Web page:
Sepia Saturday

Sepia Saturday 563 Theme Prompt (27 March 2021)

It’s Saturday again and time for Sepia Saturday when bloggers are challenged based on an image. This week’s inspired me to find photos of groups of women.

These women advocated for the repeal of prohibition.

Harris & Ewing, photographer. Group: Women’s Organization for National Prohibition Reform. United States, 1931. Photograph.

American Colony . Photo Department, photographer. Women’s Institute, Jerusalem. Group of women knitting. Jerusalem. Jerusalem, None. [Between 1934 and 1939] Photograph.

Biblical group: Pen Women’s League. United States Washington D.C. District of Columbia Washington D.C, 1920. Photograph.

This is one (of many I’ve posted) for which I wish I knew the full story.

To see more Sepia Saturday photos, click here.

About smkelly8

writer, teacher, movie lover, traveler, reader
This entry was posted in Experience and tagged , , , , , , . Bookmark the permalink.

4 Responses to Sepia Saturday

  1. Great memory photos.

    Liked by 1 person

  2. Wendy says:

    Love the pairing of anti-prohibitionists and religious groups.

    Liked by 1 person

  3. lulubelleliz says:

    Great set of images. Loved twenties costumes – always fancied myself as a flapper.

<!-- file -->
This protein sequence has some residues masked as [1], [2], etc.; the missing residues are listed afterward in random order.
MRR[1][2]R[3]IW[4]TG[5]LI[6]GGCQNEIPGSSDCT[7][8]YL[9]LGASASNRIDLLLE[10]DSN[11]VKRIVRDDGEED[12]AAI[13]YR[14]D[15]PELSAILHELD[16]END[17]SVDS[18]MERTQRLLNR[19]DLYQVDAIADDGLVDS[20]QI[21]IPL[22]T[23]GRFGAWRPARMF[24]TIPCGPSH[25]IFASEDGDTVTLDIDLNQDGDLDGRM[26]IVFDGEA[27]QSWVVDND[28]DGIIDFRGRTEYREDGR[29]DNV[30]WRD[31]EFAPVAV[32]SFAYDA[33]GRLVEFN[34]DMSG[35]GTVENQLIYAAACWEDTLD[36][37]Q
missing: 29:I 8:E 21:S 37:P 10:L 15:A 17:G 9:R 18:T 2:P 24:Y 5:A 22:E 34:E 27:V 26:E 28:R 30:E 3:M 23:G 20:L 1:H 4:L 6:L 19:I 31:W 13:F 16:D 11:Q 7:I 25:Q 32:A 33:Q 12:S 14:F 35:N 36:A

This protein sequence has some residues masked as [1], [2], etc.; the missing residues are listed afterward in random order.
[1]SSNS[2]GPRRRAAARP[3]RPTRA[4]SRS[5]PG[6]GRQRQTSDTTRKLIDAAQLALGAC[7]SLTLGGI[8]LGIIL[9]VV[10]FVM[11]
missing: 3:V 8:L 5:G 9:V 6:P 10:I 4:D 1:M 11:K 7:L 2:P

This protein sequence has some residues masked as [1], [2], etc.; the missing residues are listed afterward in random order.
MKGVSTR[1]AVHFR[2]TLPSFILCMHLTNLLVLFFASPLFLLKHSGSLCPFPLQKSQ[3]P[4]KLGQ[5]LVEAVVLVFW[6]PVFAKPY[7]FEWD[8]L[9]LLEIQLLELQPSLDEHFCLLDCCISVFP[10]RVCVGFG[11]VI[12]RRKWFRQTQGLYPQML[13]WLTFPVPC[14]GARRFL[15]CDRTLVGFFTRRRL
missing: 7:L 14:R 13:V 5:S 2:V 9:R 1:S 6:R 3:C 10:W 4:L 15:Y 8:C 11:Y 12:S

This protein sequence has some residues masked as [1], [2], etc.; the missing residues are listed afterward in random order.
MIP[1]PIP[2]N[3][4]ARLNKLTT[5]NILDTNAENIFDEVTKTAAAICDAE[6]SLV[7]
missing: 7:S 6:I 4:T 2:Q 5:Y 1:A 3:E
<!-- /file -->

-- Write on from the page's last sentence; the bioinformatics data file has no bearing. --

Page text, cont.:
4. Mike Brubaker says:

    Very interesting choices. Of course prohibition was largely the result of efforts by women’s political action groups, so that first photo must be ladies who had second-thoughts about it. Your second photo is from the American Colony in Jerusalem, which was a utopian Christian community started in 1881 by a Presbyterian couple from Chicago. The Wikipedia entry for the colony reads like an adventure novel.
    Your last choice is odd, but the Pen Women’s League is a progressive women’s group that stared in 1897 as an advocate for fair treatment for professional women writers. I wonder if they were dressed for a society event like a stage play..


Leave a Reply

Fill in your details below or click an icon to log in: Logo

You are commenting using your account. Log Out /  Change )

Twitter picture

You are commenting using your Twitter account. Log Out /  Change )

Facebook photo

You are commenting using your Facebook account. Log Out /  Change )

Connecting to %s

This site uses Akismet to reduce spam. Learn how your comment data is processed.